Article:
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5 books to read after 'Great Circle' by Maggie Shipstead

There is a book for every type of reading lover on this list.
Illustration of Maggie Shipstead holding her book Great Circle and a copy of the book
TODAY Illustration / Amazon / Courtesy Maggie Shipstead
/ Source: TODAY

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As May comes to an end, the Read With Jenna book club is wrapping up its reading of "Great Circle," by Maggie Shipstead.

This epic adventure novel tells the story of a trailblazing female pilot named Marian Graves and the woman who played her in a film decades later. It spans time and space while sharing the stories of two courageous women.

If you enjoyed reading Shipstead's book, she has five recommendations for what to pick up next. From historical fiction to a memoir, there is something for every reader on this list.

"Life After Life," by Kate Atkinson

Set from 1910 to the beginning of WWII, Ursula Todd is not your typical girl. As she grows up, she dies and is reborn repeatedly.

"Atkinson takes a structure that might have been repetitive — protagonist Ursula keeps dying and being reborn, navigating her life with growing skill and bravery as circumstances shift around her — and creates an ingenious, exhilarating ode to what-ifs," Shipstead told TODAY via email.

"A Tale for the Time Being," by Ruth Ozeki

This Booker Prize finalist is about a teenager named Nao who lives in Tokyo. To escape bullying and loneliness, the 16-year-old plans to end her life, but before she does so, she sets out to document the life of her great-grandmother, a Buddhist nun who has lived more than a century.

On the other side of the world, a novelist named Ruth discovers a collection of artifacts in a Hello Kitty lunchbox washed ashore on a remote island. As she explores its mysterious contents, Nao's story and Ruth's own uncertain fate become intertwined.

"Told along two different timelines and in two different points of view, this novel features a Japanese teenager’s diary washed up in the Pacific Northwest, a Zen nun, the ghost of a kamikaze pilot, and a possibly magical crow. There’s mystery and strangeness here and mind-bending questions about time and the multiverse," said the "Seating Arrangements" author.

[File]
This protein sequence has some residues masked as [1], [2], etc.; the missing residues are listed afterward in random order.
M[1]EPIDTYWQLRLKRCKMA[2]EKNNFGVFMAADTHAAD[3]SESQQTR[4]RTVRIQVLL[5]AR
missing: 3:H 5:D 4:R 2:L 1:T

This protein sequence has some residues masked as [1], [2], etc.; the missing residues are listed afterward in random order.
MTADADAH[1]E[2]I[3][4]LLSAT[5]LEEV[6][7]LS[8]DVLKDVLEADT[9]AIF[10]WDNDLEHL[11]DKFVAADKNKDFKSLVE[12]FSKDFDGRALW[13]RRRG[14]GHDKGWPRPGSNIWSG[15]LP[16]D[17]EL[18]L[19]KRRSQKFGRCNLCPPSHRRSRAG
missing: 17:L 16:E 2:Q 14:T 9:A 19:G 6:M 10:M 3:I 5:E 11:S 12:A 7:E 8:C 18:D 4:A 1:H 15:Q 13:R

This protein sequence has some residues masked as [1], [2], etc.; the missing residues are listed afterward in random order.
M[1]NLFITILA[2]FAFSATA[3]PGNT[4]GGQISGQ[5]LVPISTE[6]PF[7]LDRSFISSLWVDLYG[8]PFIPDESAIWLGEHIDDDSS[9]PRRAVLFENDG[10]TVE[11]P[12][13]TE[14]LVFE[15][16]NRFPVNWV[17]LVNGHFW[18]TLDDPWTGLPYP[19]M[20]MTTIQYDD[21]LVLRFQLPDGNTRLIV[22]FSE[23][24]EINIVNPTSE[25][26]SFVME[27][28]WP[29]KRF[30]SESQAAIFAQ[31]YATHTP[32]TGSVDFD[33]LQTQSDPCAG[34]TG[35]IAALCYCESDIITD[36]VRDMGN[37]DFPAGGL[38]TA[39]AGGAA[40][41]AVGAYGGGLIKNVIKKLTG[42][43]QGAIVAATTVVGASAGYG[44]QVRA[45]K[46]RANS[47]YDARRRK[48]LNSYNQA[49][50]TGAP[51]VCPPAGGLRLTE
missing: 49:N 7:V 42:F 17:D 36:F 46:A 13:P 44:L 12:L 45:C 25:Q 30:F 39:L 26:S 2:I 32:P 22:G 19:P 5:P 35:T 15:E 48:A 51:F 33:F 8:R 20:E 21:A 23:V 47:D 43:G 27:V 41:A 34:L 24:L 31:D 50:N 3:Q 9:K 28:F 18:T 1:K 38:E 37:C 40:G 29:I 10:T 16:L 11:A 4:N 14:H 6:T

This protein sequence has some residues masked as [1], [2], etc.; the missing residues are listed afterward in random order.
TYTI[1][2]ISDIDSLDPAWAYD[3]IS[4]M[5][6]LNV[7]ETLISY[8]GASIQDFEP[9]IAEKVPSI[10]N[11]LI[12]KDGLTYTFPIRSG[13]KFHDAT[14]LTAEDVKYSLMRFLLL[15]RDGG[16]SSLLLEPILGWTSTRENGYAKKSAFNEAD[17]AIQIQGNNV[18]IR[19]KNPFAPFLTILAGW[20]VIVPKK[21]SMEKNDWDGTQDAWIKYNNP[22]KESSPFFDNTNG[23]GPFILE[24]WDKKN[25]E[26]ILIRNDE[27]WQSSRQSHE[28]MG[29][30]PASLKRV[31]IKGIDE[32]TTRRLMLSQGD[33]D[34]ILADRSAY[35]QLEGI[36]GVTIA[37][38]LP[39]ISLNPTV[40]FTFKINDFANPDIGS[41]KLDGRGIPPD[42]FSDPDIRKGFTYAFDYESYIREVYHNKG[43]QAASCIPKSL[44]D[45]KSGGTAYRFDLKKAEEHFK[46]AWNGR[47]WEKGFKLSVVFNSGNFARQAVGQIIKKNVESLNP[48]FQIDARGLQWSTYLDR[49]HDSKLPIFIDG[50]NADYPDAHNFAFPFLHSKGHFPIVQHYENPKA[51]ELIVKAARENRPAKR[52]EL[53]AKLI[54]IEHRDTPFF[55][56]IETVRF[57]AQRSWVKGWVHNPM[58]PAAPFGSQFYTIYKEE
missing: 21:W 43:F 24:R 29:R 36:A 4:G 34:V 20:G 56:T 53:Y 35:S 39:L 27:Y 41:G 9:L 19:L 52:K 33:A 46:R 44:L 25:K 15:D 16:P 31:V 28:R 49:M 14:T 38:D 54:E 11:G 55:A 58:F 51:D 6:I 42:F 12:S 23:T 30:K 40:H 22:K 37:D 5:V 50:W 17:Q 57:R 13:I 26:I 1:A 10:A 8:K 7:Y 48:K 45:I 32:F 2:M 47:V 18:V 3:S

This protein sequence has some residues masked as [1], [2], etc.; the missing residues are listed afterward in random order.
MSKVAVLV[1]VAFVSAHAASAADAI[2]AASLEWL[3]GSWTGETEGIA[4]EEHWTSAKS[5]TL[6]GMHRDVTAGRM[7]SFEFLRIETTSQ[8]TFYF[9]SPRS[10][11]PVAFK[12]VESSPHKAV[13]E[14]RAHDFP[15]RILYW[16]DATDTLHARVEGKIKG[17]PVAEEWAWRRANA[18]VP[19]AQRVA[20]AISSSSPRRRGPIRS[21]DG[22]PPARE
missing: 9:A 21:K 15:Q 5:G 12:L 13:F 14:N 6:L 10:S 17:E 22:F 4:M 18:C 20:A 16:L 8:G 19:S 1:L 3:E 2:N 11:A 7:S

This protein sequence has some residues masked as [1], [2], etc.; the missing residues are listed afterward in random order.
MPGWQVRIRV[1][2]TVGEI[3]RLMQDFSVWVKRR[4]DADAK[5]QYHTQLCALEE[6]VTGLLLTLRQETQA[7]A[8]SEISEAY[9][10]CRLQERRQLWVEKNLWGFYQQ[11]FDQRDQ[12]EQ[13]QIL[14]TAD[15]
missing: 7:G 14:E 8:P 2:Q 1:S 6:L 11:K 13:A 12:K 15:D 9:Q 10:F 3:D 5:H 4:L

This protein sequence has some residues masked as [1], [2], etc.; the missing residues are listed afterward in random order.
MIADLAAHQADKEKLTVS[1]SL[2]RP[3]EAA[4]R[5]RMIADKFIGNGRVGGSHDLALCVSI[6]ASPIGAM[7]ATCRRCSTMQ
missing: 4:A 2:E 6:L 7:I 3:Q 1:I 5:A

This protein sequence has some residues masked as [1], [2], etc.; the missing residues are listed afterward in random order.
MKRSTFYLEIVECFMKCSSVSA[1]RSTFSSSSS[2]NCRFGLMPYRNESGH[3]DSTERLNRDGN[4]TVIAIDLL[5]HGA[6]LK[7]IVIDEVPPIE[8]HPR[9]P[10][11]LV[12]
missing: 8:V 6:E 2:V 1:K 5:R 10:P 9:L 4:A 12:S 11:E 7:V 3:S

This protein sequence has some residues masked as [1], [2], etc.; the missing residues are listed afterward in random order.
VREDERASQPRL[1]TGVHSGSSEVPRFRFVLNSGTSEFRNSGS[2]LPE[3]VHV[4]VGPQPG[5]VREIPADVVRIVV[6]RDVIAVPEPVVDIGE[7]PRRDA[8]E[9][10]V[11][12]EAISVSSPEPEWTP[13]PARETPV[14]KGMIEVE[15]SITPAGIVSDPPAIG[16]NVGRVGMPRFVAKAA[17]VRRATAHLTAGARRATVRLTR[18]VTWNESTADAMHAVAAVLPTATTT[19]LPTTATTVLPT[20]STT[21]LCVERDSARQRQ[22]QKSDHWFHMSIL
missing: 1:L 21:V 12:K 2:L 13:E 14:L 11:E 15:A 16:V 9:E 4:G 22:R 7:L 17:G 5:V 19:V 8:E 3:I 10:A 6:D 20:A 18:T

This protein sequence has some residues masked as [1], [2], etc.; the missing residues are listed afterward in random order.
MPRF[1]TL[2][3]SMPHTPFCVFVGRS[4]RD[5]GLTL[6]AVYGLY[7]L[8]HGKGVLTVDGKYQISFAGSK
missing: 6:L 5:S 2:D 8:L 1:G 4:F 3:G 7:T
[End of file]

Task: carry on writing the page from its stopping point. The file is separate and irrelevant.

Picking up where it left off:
"The Signature of All Things," by Elizabeth Gilbert

From the author of the New York Times bestselling novel "Eat, Pray, Love," "The Signature of All Things" is the fictional story of Henry Whittaker, an Englishman who builds an empire for himself in the South American quinine trade in the 18th century. His daughter, Alma, uses her inheritance and her sharp mind to research evolution and botany. As she pours herself into her studies, she falls in love with an artist named Ambrose Pike, who has almost nothing in common with her except for his longing to makes sense of the world.

"Alma Whittaker, the soul of this exuberant, wide-ranging novel, is an indelible character: a brilliant 19th century botanist full of curiosity and lust and jealousy and pride and all those competing impulses toward good and bad behavior that make us human. You’ll never look at moss the same way again," said Shipstead.

"West With the Night," by Beryl Markham

"Markham, who spent most of her life in Kenya, was famous for her love affairs and for being the first pilot to fly nonstop across the Atlantic from Britain to North America in 1936, against the wind. Despite her spotty formal education, she also proved herself a skilled and evocative memoirist with this book, which shares its author’s glamor and toughness," said the "Great Circle" author.

If you fell in love with Marian Graves' adventurous spirit in "Great Circle," you will marvel at the details of Markham's life.

"Possession," by A.S. Byatt

This Booker Prize-winning novel by A.S. Byatt is about two young scholars. Set in the 1990s, the story involves the pair researching the lives of two Victorian poets by combing through their journals, poems and letters. The book is a mysterious love story with a passion for literature at its core.

"A feast of a book," said Shipstead, "A grand but precise collage of voices and styles and points of view, Byatt’s 1990 novel is a romantic and intellectual epic about two modern literary academics uncovering an unknown love affair between two Victorian poets. I find some parts so transporting I could re-read them endlessly."

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